28 October 2009

New Books list from Library and Archives Canada

Sorry, tout le monde, I've been sick for a few days and so haven't posted in a while.

Library and Archives Canada has posted its New Books list for October 2009, and it contains quite a few items of interest to readers of Canadian military history, including the following:

Alan J. Buick, The Little Coat: The Bob and Sue Elliott Story (Regina, 2009);

Frank Gogos, Known unto God: In Honour of Newfoundland's Missing during the Great War (St. John's, NL, 2009);

John A. Griffith and Anthony L. Stachiw, Early Canadian Military Aircraft: Acquisitions, Dispositions, Colour Schemes and Markings, volume 1: Aircraft taken on strength through 1920 (Kitchener, ON, 2009);

Tony Maxwell, Searching for the Queen's Cowboys: Travels in South Africa filming a Documentary on Strathcona's Horse and the Anglo-Boer War (Red Deer, AB, 2009);

Michael Palmer, Dark Side of the Sun: George Palmer and Canadian POWs in Hong Kong and the Omine Camp (Ottawa, 2009);

William J. Patterson, Soldiers of the Queen: The Canadian Grenadier Guards of Montreal, 1859-2009 (Montreal, 2009);

Aaron Plamondon, The Politics of Procurement: Military Acquisition in Canada and the Sea King Helicopter (Vancouver, 2010);

Gary H. Rice, A Sketch of Military Medicine in Canada, 1867-2009 (Carleton Place, ON, 2009); and

Marion Swinton, A Duffle Bag, Close Friends, and a Lot of Memories: The Photo Diary of Marion Swinton, W.R.C.N.S. (Waterloo, ON, 2009).

19 October 2009

Audio Archive from Veteran Affairs Canada

Among the many items of historical interest within the Canada Remembers pages of the Veterans Affairs Canada website, the visitor can find the First World War Audio Archive, where you can "listen to Veterans as they recall their life and times during the war years." Under the Recollections tab, "Learn about Canada's participation in the First World War by listening to these first hand accounts. These interviews represent events, emotions and observations of how these Canadians and Newfoundlanders lived through the war years."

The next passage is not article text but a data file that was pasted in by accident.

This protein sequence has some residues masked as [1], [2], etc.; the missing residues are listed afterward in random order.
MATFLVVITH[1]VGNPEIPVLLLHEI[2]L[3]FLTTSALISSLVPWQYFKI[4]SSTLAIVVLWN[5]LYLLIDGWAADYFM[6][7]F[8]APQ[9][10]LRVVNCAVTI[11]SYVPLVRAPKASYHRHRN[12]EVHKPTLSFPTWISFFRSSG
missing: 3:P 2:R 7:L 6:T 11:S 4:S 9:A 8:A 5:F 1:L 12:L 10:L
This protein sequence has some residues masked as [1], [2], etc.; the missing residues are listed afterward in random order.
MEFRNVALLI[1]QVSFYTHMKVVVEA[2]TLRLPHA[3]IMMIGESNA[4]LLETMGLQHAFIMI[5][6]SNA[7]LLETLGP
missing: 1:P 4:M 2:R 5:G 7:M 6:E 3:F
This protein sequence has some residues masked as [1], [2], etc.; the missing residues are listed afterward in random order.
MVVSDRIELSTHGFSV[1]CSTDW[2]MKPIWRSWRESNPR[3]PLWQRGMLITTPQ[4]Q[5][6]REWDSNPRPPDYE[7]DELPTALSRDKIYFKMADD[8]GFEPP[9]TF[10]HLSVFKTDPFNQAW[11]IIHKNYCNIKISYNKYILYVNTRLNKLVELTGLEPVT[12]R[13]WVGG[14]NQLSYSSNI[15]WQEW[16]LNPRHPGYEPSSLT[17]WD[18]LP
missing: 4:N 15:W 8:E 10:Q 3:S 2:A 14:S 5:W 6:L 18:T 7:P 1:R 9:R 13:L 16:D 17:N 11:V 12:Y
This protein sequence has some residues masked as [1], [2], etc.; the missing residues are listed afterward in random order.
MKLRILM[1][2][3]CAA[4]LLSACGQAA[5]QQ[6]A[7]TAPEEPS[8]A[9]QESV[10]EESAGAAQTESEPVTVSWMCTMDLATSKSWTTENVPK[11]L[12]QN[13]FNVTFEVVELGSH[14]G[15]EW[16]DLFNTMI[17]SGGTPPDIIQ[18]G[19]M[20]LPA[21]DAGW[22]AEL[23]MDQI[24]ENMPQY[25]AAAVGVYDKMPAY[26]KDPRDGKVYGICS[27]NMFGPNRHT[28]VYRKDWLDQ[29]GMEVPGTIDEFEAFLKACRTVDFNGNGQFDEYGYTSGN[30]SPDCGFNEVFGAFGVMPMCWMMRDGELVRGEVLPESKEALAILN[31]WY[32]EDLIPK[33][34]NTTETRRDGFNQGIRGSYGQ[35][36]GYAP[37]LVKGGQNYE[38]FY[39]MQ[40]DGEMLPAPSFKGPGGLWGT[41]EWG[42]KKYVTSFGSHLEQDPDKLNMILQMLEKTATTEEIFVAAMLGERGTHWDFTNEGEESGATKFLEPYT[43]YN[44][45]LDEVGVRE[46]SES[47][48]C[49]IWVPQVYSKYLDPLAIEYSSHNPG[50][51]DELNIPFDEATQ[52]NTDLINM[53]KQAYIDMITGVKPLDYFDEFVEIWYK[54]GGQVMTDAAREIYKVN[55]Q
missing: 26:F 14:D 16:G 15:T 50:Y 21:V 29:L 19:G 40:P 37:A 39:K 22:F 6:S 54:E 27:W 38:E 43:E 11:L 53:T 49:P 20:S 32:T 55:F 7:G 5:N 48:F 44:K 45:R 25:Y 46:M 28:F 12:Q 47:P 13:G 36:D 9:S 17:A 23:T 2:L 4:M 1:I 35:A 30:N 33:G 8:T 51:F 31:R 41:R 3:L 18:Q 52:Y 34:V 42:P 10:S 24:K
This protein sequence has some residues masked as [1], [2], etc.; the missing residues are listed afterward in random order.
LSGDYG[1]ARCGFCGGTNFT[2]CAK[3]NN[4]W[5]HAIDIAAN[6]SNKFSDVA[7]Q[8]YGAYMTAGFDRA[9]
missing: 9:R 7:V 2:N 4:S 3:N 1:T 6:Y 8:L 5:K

16 October 2009

Hansen makes the Governor General's Literary Awards finalists

Christopher Moore, over at his blog, "Christopher Moore's Canadian History", has posted about the finalists for the Governor General's Literary Awards in the non-fiction category. Said finalists include Randall Hansen, for his Fire and Fury: The Allied Bombing of Germany, 1942-45. The press release from the Canada Council for the Arts describes Hansen's books as follows:
A brave re-examination of a controversial episode in World War II history. Randall Hansen combines meticulous research with an eye for telling human detail to make his case that the Allied bombing campaign didn't help to win the war, and actually prolonged it. A book that offers lessons for today.

13 October 2009

Guelph Civic Museum Lecture Series

The Guelph Civic Museum, 6 Dublin Street South, Guelph, Ontario, is hosting a lecture series in Canadian military history this fall and into 2010 in partnership with the Laurier Centre for Military Strategic and Disarmament Studies. The speakers include:

Jonathan Vance, University of Western Ontario, "Spies Like Us: Canadians in Nazi-Occupied France", Thursday, 15 October 2009, 1930 hours;

Eric McGeer, St. Clement's School, "'The war of the poor relations': The Canadians at the Lamone, December 1944", Thursday, 19 November 2009, 1930 hours;

Roger Sarty, Wilfrid Laurier University, "U-boats in the St. Lawrence, 1942-1944: A Most Uniquely Canadian Battle", Thursday, 21 January 2010, 1930 hours;

Geoff Keelan, Laurier Centre for Military, Strategic and Disarmament Studies, "The Search for a Hero: Talbot Mercer Papineau and the Great War", Thursday, 18 February 2010, 1930 hours; and

Mike Bechthold, Laurier Centre for Military, Strategic and Disarmament Studies, "'A brilliant success': The Canadian Capture of Fresnoy, 3 May 1917", Thursday, 25 March 2010, 1930 hours.

For more information, contact the Guelph Civic Museum at (519) 836-1221, on the web at guelph.ca/museum, or by e-mail at museum@guelph.ca.

12 October 2009

Symposium on Niagara's Military Past and Present

The Lincoln and Welland Regiment, along with the Laurier Centre for Military Strategic and Disarmament Studies, and Brock University and University of Waterloo history departments, are hosting the 3rd Annual Symposium on "Niagara's Military Past & Present" on 6 and 7 November 2009 at the Lake Street Armouries, 81 Lake Street, St. Catharines, Ontario.
There is a very extensive programme of speakers laid out, including:

Mike Bechthold, "The Canadian Corps after Vimy: Fresnoy, May 1917";

Terry Copp, "The Last Great Battle: The Canadians in the Rhineland, February - March 1945";